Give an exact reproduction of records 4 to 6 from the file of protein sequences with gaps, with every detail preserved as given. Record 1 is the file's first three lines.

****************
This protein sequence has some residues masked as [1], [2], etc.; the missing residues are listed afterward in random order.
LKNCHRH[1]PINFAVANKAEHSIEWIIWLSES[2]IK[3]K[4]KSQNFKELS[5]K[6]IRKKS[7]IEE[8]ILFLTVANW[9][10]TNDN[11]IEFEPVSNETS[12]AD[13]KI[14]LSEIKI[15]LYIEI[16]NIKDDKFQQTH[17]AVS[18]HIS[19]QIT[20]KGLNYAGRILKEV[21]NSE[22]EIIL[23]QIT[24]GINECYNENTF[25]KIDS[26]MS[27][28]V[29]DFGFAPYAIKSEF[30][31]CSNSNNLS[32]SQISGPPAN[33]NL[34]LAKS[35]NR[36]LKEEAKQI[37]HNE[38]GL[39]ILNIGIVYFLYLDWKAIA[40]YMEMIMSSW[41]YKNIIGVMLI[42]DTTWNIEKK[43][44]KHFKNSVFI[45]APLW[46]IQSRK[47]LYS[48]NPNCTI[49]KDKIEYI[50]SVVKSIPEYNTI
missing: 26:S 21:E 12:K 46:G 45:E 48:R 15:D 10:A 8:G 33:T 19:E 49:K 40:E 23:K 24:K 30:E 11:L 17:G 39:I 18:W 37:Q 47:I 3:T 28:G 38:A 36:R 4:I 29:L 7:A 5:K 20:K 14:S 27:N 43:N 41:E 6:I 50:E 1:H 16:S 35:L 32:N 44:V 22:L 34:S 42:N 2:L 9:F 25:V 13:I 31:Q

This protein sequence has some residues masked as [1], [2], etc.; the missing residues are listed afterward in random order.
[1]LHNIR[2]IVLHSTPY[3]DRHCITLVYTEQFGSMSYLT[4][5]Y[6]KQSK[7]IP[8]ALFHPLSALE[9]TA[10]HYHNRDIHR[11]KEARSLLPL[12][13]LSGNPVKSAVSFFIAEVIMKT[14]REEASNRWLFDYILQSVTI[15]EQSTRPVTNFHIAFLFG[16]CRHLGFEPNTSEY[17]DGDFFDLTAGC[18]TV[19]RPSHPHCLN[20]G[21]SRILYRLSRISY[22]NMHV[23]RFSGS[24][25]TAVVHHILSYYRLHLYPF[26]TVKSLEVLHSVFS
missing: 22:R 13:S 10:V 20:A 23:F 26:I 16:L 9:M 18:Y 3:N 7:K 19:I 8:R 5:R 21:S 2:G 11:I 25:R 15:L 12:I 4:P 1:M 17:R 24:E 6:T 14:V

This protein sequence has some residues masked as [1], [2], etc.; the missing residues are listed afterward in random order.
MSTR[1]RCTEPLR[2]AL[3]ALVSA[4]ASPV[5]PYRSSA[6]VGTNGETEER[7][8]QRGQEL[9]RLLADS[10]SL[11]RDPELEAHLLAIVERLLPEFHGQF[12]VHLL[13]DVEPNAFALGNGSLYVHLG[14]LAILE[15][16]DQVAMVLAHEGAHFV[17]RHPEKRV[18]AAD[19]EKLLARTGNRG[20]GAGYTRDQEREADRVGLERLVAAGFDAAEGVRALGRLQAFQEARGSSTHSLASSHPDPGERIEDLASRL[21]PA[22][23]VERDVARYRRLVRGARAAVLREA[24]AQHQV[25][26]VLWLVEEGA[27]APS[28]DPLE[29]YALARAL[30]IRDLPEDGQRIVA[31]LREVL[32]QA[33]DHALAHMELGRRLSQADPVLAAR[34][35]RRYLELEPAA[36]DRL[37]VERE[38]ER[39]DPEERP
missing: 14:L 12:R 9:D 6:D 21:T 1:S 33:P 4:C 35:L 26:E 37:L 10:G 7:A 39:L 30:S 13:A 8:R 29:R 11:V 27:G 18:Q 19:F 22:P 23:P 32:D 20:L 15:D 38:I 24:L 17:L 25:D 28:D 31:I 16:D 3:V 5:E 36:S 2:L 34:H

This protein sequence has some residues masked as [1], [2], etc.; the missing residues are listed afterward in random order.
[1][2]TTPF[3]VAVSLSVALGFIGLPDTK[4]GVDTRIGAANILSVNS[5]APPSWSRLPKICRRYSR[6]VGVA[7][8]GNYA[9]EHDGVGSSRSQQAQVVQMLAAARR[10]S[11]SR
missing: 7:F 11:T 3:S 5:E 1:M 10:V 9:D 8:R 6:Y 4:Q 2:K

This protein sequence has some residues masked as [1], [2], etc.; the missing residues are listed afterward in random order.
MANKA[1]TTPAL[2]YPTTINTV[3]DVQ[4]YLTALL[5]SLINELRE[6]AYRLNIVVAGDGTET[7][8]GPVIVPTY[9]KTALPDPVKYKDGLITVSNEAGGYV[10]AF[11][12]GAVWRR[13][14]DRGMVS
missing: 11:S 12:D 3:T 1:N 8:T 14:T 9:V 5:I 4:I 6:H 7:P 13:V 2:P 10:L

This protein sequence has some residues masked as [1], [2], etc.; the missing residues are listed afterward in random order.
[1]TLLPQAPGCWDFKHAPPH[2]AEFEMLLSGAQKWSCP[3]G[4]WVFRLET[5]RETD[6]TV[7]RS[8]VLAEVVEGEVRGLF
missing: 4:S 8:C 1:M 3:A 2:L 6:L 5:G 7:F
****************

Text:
This protein sequence has some residues masked as [1], [2], etc.; the missing residues are listed afterward in random order.
[1][2]TTPF[3]VAVSLSVALGFIGLPDTK[4]GVDTRIGAANILSVNS[5]APPSWSRLPKICRRYSR[6]VGVA[7][8]GNYA[9]EHDGVGSSRSQQAQVVQMLAAARR[10]S[11]SR
missing: 7:F 11:T 3:S 5:E 1:M 10:V 9:D 8:R 6:Y 4:Q 2:K

This protein sequence has some residues masked as [1], [2], etc.; the missing residues are listed afterward in random order.
MANKA[1]TTPAL[2]YPTTINTV[3]DVQ[4]YLTALL[5]SLINELRE[6]AYRLNIVVAGDGTET[7][8]GPVIVPTY[9]KTALPDPVKYKDGLITVSNEAGGYV[10]AF[11][12]GAVWRR[13][14]DRGMVS
missing: 11:S 12:D 3:T 1:N 8:T 14:T 9:V 5:I 4:I 6:H 7:P 13:V 2:P 10:L

This protein sequence has some residues masked as [1], [2], etc.; the missing residues are listed afterward in random order.
[1]TLLPQAPGCWDFKHAPPH[2]AEFEMLLSGAQKWSCP[3]G[4]WVFRLET[5]RETD[6]TV[7]RS[8]VLAEVVEGEVRGLF
missing: 4:S 8:C 1:M 3:A 2:L 6:L 5:G 7:F